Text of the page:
Should Single People Have A ‘List’?


If you’re a woman, there’s a good chance you’ve had a List at some point in your life. Maybe it was in your head, maybe you scribbled it on the back of a receipt and tucked it into your wallet where you then forgot about it, or maybe you meticulously constructed it in the notes of your iPhone, cleverly disguised under a heading like ‘Supermarket’ so that somebody borrowing it would be none the wiser.

Whichever the case, there’s also a good chance you’ve felt some shame around it, or at the very least second-guessed it’s function. A List, by the way, is the handful (or maybe two handfuls…no judgement) of qualities that you consider to be your “non-negotiables” in a romantic partner. Actually that’s not fair, they might be a little negotiable, but basically they’re important to you. It’s the stuff you find attractive – aesthetically, spiritually or emotionally. A good sense of humour. Intelligence. Good family values. Tall. A dimple on their right cheek when they smile. I’M KIDDING. That’s too specific. Or is it? According to a leading relationship expert, the more specific we are about the qualities we deem important, the better chance we have of finding someone who possesses those qualities.

Leading New Zealand marriage and relationship therapist, Steven Dromgool, often advises clients looking for love to write a list of 50 – yes 50! – qualities they want in a partner. He told Jack Tame on NewstalkZB, “Often we’re given the exact opposite advice; that we shouldn’t be so picky, but what happens when we don’t get clear about what we want is that we ultimately settle. Relationships will always have struggles, no matter how much you love the person, but if you’re having those struggles with someone you settled for out of fear you were being too fussy you’ll eventually fall into ambivalence and resentment, and that’s harder to recover from.” It makes sense. And the other upside to having 50 things on your List is that it forces you to expand beyond the five or ten things you’ve had in your head since you hit puberty, and ultimately reveal traits to yourself that you never knew you valued. Dromgool also isn’t saying that a suitor needs to have all 50 qualities, that’s impossible, he’s simply advocating for the practice of encouraging your mind to expand a little.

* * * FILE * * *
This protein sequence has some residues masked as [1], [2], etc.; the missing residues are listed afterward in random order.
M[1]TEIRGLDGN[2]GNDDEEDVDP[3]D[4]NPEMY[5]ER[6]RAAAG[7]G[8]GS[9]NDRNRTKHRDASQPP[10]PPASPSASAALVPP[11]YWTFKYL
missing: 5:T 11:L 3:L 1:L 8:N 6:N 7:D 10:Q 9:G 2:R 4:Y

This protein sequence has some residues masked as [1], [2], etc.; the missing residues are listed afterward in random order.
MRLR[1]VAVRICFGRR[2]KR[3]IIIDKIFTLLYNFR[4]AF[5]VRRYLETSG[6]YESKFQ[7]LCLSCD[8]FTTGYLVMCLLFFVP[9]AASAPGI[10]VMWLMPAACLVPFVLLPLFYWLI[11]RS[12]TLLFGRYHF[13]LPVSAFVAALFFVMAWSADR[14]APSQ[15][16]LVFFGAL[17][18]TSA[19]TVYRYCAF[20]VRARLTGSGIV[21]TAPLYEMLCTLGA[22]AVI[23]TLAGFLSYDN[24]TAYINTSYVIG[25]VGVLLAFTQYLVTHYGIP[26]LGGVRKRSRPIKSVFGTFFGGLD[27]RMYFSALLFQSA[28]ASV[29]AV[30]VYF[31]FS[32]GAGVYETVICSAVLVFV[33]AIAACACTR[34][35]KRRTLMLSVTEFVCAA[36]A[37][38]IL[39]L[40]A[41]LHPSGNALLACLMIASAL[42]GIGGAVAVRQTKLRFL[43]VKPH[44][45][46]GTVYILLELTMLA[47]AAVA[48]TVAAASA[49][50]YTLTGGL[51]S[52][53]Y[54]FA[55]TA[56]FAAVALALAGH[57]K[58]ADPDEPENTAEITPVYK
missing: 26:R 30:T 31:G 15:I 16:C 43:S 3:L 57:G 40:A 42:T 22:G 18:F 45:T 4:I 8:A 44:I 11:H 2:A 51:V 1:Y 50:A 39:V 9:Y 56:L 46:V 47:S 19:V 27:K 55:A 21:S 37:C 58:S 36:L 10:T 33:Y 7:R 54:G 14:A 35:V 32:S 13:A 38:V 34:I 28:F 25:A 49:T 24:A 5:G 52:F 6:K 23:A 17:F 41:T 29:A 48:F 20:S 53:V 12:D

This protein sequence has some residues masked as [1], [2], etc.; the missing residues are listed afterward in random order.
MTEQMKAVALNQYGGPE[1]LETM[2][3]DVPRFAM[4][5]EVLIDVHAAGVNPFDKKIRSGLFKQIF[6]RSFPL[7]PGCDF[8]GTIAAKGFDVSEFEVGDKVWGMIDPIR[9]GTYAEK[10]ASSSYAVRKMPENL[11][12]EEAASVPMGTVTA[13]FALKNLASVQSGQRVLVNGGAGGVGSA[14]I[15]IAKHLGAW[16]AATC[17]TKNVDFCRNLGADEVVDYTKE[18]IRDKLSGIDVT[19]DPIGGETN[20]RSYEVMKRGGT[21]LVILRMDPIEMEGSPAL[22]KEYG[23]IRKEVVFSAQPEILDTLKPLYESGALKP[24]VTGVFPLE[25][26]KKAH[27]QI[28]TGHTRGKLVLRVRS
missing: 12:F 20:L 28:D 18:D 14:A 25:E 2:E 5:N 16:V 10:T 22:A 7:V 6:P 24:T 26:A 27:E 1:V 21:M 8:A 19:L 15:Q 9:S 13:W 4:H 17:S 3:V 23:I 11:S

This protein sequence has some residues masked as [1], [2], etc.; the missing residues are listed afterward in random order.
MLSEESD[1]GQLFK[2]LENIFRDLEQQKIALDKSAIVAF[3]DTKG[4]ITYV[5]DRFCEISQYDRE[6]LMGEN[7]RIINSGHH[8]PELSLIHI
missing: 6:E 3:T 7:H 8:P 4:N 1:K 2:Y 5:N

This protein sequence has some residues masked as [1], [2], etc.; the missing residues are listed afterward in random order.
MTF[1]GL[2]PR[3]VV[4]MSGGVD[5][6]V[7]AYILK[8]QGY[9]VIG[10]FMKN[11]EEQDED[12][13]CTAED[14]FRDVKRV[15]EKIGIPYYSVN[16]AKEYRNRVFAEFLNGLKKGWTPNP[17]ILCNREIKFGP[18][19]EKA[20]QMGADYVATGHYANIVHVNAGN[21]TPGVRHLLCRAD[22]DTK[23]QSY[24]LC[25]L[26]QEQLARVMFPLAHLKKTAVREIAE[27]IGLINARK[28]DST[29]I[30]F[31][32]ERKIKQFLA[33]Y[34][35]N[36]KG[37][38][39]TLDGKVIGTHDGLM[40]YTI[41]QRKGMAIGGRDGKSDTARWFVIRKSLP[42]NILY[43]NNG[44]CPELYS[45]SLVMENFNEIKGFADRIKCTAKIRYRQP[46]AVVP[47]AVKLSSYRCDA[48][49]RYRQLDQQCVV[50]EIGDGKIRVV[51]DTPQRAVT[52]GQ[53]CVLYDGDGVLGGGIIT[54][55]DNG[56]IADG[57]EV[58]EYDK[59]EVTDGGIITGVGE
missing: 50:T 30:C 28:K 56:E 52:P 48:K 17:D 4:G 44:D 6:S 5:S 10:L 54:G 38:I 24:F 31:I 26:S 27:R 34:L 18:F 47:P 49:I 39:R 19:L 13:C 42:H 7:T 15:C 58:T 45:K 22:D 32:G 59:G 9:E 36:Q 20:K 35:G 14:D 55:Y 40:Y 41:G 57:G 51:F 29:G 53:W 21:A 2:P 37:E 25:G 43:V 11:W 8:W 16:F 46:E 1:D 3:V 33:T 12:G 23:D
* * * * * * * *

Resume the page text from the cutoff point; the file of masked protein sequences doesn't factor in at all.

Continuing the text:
And if you don’t believe in having a List? Well that doesn’t matter either because, according to new research, even if you don’t have a List you are generally programmed towards a “type”. Social psychologists at the University of Toronto used data from an ongoing multi-year study of 332 couples and found a significant consistency in the personalities of an individuals romantic partners, both past and present. They assessed partners on traits relating to things like agreeableness, extraversion, conscientiousness and neuroticism and found that, overall, current partners had almost identical qualities to previous partners. The research found that no matter how badly an old relationship had been, no matter how much an exe’s personality or behaviour had led to the demise of that relationship, we continue to gravitate towards and look for people that possess those exact same qualities. Wait, what? Are we stupid? Do we learn nothing?! The trick, apparently, isn’t to look for someone the exact opposite to your ex but instead to apply what you learnt in that failed relationship to your current situation. The lead author of the research, Yoobin Park said, “If your new partner’s personality resembles your ex-partner’s personality, transferring the skills you learned and developing strategies for dealing with those conflicts might be an effective way to start a new relationship on a good footing.”

But back to the List. I’m still not sold on the whole “50 qualities” thing. It feels excessive and a little paradoxical – I couldn’t even identify 50 of my own qualities, let alone 50 from a guy sitting across the table from me. Except for that dimple on their right cheek when they smile, of course.

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